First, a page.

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Del element

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del element proposals

Research, data, use cases, issues, and enhancements related to the HTML5 del element.

datetime attribute


Summary: add a new timeref attribute (of type idref) that can be used to reference the id of a local to document <time> element which is then used as the datetime value of when the deletion or insertion occurred.


<p>Here is a paragraph of text with some important information.
<del timeref="change1">That was rushed out hurriedly.</del>
<ins timeref="change1">Update 
  <time id="change1">2010-07-29</time>: 
  Here is some new information</ins>


  • visible metadata! the date of the change can be shown visibly (as many real world examples do (citations needed), rather than invisibly in a hidden datetime attribute, which encourages higher fidelity metadata.
  • DRY! (don't repeat yourself). compare the previous example to the timeref one - the timeref example provides the date only once instead of duplicating it. Whenever multiple del/ins edits occur at the same date/time they can all reference a single <time> element.

Opinions / discussion:

del element resolved proposals

datetime attribute changes

dates without times

ACCEPTED 2010-08-24: http://lists.whatwg.org/htdig.cgi/whatwg-whatwg.org/2010-August/028113.html

Related: Validator.nu Bug 763

The del element has a datetime attribute that requires an explicit date and time.

Summary: the datetime attribute (on both del and ins elements) should permit just a date value, in addition to permitting explicit dates with times.

ISO8601 syntax

Currently the datetime attribute requires both a date and a time.

On the other hand, the time element's datetime attribute allows just a date.

Allowing just a date has the following advantages:

  1. easier for hand-authoring (per the preferring authors principle of the HTML5 design principles). Authors can more easily add ins/del elements with explicit datetime attributes if they are permitted to specify only the date (they might not know or care about the precise time), e.g. in blog posts that are updated by the author.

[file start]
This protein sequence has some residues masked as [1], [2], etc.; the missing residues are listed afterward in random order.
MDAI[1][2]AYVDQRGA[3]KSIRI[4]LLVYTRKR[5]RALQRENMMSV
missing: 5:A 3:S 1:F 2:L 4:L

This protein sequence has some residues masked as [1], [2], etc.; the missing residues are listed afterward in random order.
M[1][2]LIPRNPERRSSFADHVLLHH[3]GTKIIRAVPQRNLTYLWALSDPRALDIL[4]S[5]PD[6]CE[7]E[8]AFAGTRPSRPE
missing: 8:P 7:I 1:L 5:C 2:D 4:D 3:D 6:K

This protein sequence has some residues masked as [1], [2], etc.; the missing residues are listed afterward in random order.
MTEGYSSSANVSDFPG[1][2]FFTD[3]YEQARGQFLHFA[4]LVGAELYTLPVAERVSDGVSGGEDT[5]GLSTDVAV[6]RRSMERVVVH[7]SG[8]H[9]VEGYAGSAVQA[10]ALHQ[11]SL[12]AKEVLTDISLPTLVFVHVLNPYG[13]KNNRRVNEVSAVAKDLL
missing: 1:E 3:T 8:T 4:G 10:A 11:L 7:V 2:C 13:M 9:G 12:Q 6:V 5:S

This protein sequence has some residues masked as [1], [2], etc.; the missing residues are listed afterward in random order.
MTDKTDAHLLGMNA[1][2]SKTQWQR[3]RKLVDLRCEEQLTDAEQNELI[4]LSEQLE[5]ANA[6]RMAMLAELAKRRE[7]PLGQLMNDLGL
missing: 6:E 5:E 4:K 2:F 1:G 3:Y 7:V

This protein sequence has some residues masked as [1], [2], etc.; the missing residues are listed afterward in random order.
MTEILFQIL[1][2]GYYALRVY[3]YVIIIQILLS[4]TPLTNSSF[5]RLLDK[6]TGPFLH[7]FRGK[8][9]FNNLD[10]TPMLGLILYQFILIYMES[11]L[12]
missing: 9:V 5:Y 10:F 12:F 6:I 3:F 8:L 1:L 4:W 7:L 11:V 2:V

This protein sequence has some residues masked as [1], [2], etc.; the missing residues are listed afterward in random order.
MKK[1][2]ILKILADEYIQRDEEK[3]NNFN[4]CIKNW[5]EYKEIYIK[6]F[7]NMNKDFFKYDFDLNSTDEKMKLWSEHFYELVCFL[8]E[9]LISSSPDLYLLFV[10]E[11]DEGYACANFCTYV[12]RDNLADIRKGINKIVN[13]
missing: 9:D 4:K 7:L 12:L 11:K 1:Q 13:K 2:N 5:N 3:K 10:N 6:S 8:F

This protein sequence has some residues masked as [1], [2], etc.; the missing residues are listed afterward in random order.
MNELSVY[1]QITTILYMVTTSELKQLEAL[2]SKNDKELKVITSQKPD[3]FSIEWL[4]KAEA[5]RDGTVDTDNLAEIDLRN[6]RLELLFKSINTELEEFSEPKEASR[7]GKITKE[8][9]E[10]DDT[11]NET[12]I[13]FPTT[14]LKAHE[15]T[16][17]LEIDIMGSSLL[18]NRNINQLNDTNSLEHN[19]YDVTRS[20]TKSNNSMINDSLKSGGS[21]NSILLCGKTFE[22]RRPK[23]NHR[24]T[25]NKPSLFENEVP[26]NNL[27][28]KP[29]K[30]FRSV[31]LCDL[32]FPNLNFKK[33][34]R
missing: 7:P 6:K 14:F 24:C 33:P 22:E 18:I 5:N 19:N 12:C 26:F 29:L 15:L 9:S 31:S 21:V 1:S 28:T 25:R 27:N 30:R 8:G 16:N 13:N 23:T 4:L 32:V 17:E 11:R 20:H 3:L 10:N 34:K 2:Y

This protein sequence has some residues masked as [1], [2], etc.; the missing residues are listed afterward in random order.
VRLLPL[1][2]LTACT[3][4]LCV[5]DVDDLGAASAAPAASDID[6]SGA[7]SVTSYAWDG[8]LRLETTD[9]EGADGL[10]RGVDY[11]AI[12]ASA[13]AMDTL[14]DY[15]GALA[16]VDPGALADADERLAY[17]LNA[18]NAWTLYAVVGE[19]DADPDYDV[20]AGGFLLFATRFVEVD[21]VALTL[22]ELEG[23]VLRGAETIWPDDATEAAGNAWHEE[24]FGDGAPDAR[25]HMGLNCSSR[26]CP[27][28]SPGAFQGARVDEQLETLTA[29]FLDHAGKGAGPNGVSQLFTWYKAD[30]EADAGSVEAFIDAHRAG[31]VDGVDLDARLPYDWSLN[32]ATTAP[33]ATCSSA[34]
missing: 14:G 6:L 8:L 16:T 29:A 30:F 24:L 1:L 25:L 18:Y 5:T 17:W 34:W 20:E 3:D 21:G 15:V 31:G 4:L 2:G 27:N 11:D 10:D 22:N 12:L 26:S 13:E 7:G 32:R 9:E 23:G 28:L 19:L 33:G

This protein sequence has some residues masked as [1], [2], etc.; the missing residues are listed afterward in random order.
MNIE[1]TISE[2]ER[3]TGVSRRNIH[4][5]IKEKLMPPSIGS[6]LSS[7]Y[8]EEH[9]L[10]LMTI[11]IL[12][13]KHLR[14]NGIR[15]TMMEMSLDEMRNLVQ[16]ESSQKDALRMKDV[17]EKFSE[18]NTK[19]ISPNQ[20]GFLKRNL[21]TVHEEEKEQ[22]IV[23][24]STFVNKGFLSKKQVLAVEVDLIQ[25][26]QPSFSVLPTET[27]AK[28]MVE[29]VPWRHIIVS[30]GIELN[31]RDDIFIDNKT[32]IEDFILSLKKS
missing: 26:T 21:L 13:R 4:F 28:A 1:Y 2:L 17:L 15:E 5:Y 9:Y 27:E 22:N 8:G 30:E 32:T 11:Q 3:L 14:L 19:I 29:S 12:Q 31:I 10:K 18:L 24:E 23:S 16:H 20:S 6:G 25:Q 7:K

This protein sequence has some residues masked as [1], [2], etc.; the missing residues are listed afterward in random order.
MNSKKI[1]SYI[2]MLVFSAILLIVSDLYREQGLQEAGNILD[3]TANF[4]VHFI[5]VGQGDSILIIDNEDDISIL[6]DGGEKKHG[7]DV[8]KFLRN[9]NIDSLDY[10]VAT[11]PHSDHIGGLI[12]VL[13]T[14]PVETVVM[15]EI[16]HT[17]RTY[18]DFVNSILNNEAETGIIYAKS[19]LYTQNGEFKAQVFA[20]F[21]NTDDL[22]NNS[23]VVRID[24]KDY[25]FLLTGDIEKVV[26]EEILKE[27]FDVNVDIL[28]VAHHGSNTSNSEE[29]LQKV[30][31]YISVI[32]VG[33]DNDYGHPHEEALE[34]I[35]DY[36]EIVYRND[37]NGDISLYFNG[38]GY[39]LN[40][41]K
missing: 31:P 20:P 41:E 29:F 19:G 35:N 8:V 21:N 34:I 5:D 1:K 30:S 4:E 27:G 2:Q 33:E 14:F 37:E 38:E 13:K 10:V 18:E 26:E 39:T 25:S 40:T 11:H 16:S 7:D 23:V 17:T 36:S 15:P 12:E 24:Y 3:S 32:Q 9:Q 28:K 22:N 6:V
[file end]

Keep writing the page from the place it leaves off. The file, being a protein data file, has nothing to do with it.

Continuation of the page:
2. avoids artificial precision. Forcing an explicit date and time forces authors to enter artificial precision (e.g. YYYY-MM-DDT00:00:00Z instead of YYYY-MM-DD). Allowing just dates permits authors to convey that a del/ins occurred on a certain day, and that the precise time is unknown or irrelevant.


<p>Here is a paragraph of text with some important information.
<del datetime="2010-07-29">That was rushed out hurriedly.</del>
<ins datetime="2010-07-29">Update: here is some new information</ins>

Opinions / discussion:

  • +1 Tantek Çelik - this happens to me often when I have blog-like or other essay content that I update by hand. Since I typically do updates to any particular content about once a day, day-level granularity is sufficient. Picking an arbitrary time seems like being forced to provide "fake" metadata which I don't want to do.
  • +1 EdwardOConnor - I have the same sort of experience as Tantek in this case; confabulating precision where none exists feels quite wrong.